• Admit the limitations of our knowledge
• Ask for time to research to be able to provide the right answers
All of this means taking the time to understand the needs and wants of the person asking for information from you keeping in mind that needs and wants are not always the same thing.
Wahhhh… This seems HARD!
It is, it takes practice. Being a trusted adviser is a muscle – it requires exercise to flex it properly. Getting into the habit of asking yourself, “what is my intention here and what is my competence in this matter” before any advice is given will help.
Be warned though, those instincts are going to scream blue murder when you try to take them for a run. It also may mean that you talk a lot less. That will not be a bad thing if you are in the habit of giving idiotic, ill-considered advice.
The upside to earning the reputation of being a trusted adviser means that people will start to seek you out for your expertise and listen to you. That is half the heavy lifting done for you in situations where you have to be the bad news bear and tell people things that they do not want to hear.
What happens when testers are not heard?
We testers are a well-intentioned lot. We want to play our part in making a good product, we want to make positive contributions to our team, we want to improve our craft and our profession.
When we are not listened to, some undesirable things happen. I know this because I did a survey and asked testers to tell me what happened when they felt they were not being listened to. 139 people have responded to date.
Question for all - Have you ever been in a position in work of having to deliver bad news? If so, I am interested in how that experience was for you. This is to provide stats for a piece I am writing on how bad news is received. In the large, this is about data and information in the workplace with a view how well/badly bad news YOU have shared was received. It’s 8 questions and should take 3-4 mins. The results are completely anonymous and I will be sharing the outcome publicly.
These results are not good and I suspect they would be the same across all the disciplines contributing to the software development lifecycle. Please do not take this remark as researched advice, merely an indicator that it would be an interesting area to explore.
Back to testers – here is what happens when we are not listened to - We do not do our best work, we are dispirited, we withdraw, we get sick and we leave. We cost companies money.
Not listening to the people you have employed to provide you with information is a very troublesome habit and something that may need to be addressed from the top down within a company’s culture.
It is a problem which is impossible for an individual tester to fix. All they can do is flag that it is happening. What a tester can work on is developing their trusted adviser skills which will mean they are heard more and more to help the company as it tries to improve.
Trusted adviser to who?
There are a lot of people that a tester may interact with on a daily basis. To help yourself embody this role you need to understand the following:
• Who are you an adviser to
• Think about each of these people in turn and how you can align yourself to the best interest of your project with more mindful communications to each of them
• Think of them as individuals and as groups. Some comms are better as chats in the hall whilst others require the group molotov email approach to all the ‘heads of’
Your army - A trusted adviser’s trusted advisors
Even if you are the sole tester on a project, you are never truly alone. You just need to think about who to leverage around you as sounding boards for any advice that you want to share. You already have your army around you. You may just have to think about who they are in order to appreciate the benefit they bring to your working life.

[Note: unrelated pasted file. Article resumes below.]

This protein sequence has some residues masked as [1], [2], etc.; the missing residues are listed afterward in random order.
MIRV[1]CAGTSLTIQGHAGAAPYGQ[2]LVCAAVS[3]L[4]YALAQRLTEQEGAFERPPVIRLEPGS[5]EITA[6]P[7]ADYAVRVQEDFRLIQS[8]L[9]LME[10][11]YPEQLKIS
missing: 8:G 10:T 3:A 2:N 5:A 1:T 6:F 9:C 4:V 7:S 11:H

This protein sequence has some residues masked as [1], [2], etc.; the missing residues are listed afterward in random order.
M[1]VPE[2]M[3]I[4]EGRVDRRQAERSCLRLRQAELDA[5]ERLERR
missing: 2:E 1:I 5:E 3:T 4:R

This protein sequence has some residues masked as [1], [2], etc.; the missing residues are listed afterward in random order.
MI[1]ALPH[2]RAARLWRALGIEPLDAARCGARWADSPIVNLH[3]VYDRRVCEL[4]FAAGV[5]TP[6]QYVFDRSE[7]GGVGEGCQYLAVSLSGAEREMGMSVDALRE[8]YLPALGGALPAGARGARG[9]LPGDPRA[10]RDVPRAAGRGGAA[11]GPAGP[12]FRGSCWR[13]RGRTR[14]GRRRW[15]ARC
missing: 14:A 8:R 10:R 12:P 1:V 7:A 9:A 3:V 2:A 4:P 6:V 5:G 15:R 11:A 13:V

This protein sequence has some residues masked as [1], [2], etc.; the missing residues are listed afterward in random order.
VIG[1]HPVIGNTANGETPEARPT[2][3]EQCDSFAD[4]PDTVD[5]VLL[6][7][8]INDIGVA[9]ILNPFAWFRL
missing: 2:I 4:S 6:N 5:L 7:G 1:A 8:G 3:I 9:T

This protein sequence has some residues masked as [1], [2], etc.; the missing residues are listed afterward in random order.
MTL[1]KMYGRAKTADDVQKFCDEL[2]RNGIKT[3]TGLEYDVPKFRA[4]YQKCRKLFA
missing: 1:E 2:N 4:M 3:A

They can support you, give you feedback and buoy you up when you are challenged by the role of being a trusted adviser. They are YOUR trusted advisors. You cannot be one without an army around you. This is not a role you can play in a vacuum.
My trusted adviser is someone who is just learning about how testing works but they are really good on real life advice on how to tackle challenging people situations. I am so glad to have someone like this to turn to. I also have a patch worn in the carpet tile beside their desk.
The “influencer” and how they can help trusted advisors
Every group call or face to face meeting has an “influencer” – this is someone in a position of respect and reach – the “getting things done” person. You’ve seen them. People stop talking when they speak to pay full attention to them. They seem to drive work and remove obstacles almost by magic.
When you are new to a company or programme, try to work out who this person is and align yourself to them as much as possible. Talk to them, listen to what their concerns are, align yourself where you both have common goals. Challenge and question them too. Don’t take all their utterances as gold, they will have enough brown nosers doing this and are probably quite fed up of it. Use your cognitive empathy to understand what is important to them and when the time is right, you can start to advise them too using the questions for intent and competence before you start.
Cognitive empathy for the trusted adviser
Cognitive empathy is a superpower for the trusted adviser and everyone around them. It is the ability to believe and understand the perspective of another person even though the experience they are describing is one that is alien to you.
Empathy is understanding and appreciating how happy that your colleague is now they have found the perfect dress shirt even though you have no idea what a dress shirt is or why it would make someone happy. It is believing someone when they say they are discriminated against because of their skin colour, accent, religion, gender or who they share their bed with.
It costs you nothing to simply believe someone giving their perspective. Not believing someone who is going through a negative experience can put them under an additional emotional burden that they may not be able to cope with. Quite frankly, why would you want to do that to someone?
Cognitive empathy as a team’s superpower